City Officials Announces Pilot Street Cleaning Program

The City of Boston announced this week that a new street cleaning program will be piloted in Charlestown. Starting the week of July 1, tickets issued for parking in violation of the street cleaning regulation in Charlestown will increase from $40 to $90. Throughout the time period that the pilot program is in effect, towing for street cleaning will be discontinued in Charlestown only. The pilot program is being implemented to determine if a change in the city’s parking enforcement strategy will lead to increased compliance of the street cleaning regulations by motor vehicle owners and ease motorist concerns about the inconvenience of towing to distant tow lots.

In partnership with local residents and businesses citywide, the City of Boston is committed to ensuring that local streets are thoroughly cleaned each week. Twenty additional “hokeys” are being hired this summer increasing the citywide total to 40.  Boston’s Public Works Department employs hokeys to assist with street cleaning efforts and to reinforce the work accomplished by the larger street sweeping equipment.  Unfortunately, the efficiency of all street cleaning techniques is impeded when vehicles block access to the curb.  As a result, although voluntary compliance is preferred, parking enforcement strategies must be available to employ as necessary in order to get the job done.

Currently, due to the high volume of vehicles that are regularly parked in violation of Boston’s street cleaning regulations, only one in four vehicles that are eligible to be towed are towed. Since ticketing a vehicle is quicker and less labor intensive than towing, however, these illegally parked vehicles are receiving parking tickets for violating the street cleaning regulations It is expected that increasing the fine from $40 to $90 will deter a larger number of drivers from parking in violation of the street cleaning regulations than the threat of towing has done, simply because the likelihood of a vehicle being ticketed is much higher than the threat of it being towed. The fine increase will also allow the City to raise additional revenue. Currently, when a vehicle is towed, only the money from the ticket goes to the City. All other fees go directly to the tow company.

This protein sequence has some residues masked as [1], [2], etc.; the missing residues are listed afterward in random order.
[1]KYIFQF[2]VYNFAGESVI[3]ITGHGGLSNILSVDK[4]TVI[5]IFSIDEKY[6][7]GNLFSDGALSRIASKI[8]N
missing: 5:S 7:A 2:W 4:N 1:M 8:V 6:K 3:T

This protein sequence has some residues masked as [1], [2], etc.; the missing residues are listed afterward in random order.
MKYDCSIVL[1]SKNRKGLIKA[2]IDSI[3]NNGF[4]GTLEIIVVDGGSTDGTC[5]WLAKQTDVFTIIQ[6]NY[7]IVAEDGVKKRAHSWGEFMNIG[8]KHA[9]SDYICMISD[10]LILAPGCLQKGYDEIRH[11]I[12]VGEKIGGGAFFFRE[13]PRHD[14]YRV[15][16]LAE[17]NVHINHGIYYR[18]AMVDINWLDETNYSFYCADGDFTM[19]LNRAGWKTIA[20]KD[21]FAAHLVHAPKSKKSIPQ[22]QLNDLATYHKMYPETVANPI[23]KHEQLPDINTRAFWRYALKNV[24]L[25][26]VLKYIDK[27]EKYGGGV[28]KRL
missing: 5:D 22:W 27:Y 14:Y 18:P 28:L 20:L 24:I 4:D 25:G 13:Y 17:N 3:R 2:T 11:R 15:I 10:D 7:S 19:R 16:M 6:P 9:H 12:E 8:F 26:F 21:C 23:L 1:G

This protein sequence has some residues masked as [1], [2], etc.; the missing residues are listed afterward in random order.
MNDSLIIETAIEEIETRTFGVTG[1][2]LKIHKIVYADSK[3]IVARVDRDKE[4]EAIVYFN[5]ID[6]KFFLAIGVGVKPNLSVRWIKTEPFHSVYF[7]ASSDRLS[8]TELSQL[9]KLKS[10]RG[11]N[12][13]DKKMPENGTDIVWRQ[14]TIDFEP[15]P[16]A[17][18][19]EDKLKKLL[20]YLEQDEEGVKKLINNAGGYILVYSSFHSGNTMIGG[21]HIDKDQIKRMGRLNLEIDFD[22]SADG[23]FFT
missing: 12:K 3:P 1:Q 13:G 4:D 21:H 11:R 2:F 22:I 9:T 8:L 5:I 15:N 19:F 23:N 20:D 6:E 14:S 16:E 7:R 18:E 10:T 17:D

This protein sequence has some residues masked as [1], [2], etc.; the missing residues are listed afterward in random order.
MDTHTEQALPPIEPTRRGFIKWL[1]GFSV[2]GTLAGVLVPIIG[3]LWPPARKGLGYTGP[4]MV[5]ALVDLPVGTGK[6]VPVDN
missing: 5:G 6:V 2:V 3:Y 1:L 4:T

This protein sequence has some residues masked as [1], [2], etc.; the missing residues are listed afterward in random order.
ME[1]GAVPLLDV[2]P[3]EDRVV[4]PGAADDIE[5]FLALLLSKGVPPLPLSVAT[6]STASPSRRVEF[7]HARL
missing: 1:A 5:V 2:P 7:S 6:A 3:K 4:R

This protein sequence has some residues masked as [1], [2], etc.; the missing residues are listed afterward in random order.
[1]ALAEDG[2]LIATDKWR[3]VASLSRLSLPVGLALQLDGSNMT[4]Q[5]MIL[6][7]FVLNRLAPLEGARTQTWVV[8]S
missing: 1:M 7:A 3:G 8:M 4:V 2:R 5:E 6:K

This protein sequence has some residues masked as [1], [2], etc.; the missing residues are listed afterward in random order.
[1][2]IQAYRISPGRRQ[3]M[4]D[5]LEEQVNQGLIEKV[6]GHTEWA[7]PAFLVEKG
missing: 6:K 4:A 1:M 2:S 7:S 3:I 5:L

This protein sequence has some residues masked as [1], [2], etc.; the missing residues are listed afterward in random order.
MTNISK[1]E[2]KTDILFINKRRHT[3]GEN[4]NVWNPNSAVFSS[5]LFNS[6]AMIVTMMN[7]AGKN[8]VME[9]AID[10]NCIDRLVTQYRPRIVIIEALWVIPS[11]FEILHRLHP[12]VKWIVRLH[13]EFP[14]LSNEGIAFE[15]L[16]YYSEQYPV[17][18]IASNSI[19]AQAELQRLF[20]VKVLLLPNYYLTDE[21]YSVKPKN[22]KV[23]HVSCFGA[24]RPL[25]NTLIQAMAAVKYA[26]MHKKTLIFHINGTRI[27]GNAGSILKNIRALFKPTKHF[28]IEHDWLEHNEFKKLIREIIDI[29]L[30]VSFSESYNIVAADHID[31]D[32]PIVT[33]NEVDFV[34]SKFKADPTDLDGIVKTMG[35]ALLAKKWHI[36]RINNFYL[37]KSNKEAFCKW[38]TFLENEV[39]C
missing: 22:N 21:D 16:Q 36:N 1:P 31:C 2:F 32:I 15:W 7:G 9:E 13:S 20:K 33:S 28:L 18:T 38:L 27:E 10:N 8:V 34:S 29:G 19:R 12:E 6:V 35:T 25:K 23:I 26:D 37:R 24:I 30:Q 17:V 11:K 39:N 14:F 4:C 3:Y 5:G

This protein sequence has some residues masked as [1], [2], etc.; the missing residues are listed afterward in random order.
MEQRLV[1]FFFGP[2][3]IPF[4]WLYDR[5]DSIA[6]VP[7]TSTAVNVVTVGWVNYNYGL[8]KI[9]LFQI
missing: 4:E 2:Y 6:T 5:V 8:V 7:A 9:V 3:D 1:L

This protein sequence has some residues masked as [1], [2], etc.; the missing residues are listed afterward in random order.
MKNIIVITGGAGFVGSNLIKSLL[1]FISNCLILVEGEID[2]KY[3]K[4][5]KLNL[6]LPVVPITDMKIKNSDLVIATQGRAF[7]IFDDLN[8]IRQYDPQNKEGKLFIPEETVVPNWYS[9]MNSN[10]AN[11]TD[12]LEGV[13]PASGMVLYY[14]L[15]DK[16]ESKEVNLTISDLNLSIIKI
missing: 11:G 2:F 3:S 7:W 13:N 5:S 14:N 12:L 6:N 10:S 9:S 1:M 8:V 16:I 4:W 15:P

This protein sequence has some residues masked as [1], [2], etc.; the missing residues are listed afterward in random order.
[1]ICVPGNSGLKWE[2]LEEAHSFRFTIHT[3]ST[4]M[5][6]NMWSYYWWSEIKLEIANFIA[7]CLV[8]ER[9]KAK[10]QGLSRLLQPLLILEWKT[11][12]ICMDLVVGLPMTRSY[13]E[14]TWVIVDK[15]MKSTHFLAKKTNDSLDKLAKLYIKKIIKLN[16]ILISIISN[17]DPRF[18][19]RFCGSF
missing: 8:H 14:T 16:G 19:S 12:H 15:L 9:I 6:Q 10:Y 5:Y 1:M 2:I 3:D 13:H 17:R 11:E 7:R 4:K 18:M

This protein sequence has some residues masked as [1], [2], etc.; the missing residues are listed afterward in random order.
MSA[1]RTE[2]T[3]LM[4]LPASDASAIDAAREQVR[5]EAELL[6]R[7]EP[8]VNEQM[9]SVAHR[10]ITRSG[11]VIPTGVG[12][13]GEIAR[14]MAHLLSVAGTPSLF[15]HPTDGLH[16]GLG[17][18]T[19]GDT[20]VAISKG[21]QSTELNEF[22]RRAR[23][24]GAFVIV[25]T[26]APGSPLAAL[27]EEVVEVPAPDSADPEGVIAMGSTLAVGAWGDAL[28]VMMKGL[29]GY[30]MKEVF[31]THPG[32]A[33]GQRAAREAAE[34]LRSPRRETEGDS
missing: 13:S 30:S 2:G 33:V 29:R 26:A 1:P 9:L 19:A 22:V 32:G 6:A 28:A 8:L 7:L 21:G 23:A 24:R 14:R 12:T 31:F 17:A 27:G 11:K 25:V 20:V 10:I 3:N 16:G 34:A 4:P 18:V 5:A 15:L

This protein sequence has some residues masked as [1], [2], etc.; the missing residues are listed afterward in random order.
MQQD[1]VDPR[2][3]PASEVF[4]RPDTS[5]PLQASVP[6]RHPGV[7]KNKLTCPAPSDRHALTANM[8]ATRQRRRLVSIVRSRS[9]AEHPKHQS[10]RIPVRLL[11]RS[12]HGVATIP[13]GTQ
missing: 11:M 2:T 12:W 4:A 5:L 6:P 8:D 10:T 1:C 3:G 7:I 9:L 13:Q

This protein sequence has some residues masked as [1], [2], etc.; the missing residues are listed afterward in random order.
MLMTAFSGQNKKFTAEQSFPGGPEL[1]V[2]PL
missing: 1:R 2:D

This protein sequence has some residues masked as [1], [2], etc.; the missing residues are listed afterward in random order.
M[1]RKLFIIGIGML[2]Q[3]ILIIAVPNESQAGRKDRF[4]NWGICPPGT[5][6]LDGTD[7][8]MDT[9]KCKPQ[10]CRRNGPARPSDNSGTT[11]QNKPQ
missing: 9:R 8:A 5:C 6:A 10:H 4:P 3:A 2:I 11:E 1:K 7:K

Charlestown drivers are urged to carefully read the posted street cleaning regulations when parking their vehicles. The pilot program will run from July 1 – November 30, 2015. Residents of Charlestown are strongly encouraged to call the Mayor’s 24 Hotline at 617-635-4500 or use the Citizen’s Connect smartphone app to report any streets that remain dirty after street cleaning. This citizen engagement will allow the City to assess the effectiveness of the program. Residents can also log onto to learn more about Charlestown’s street cleaning schedule and to sign up for “No Tow” alerts to inform you when the street cleaning regulations are in effect on your neighborhood streets.

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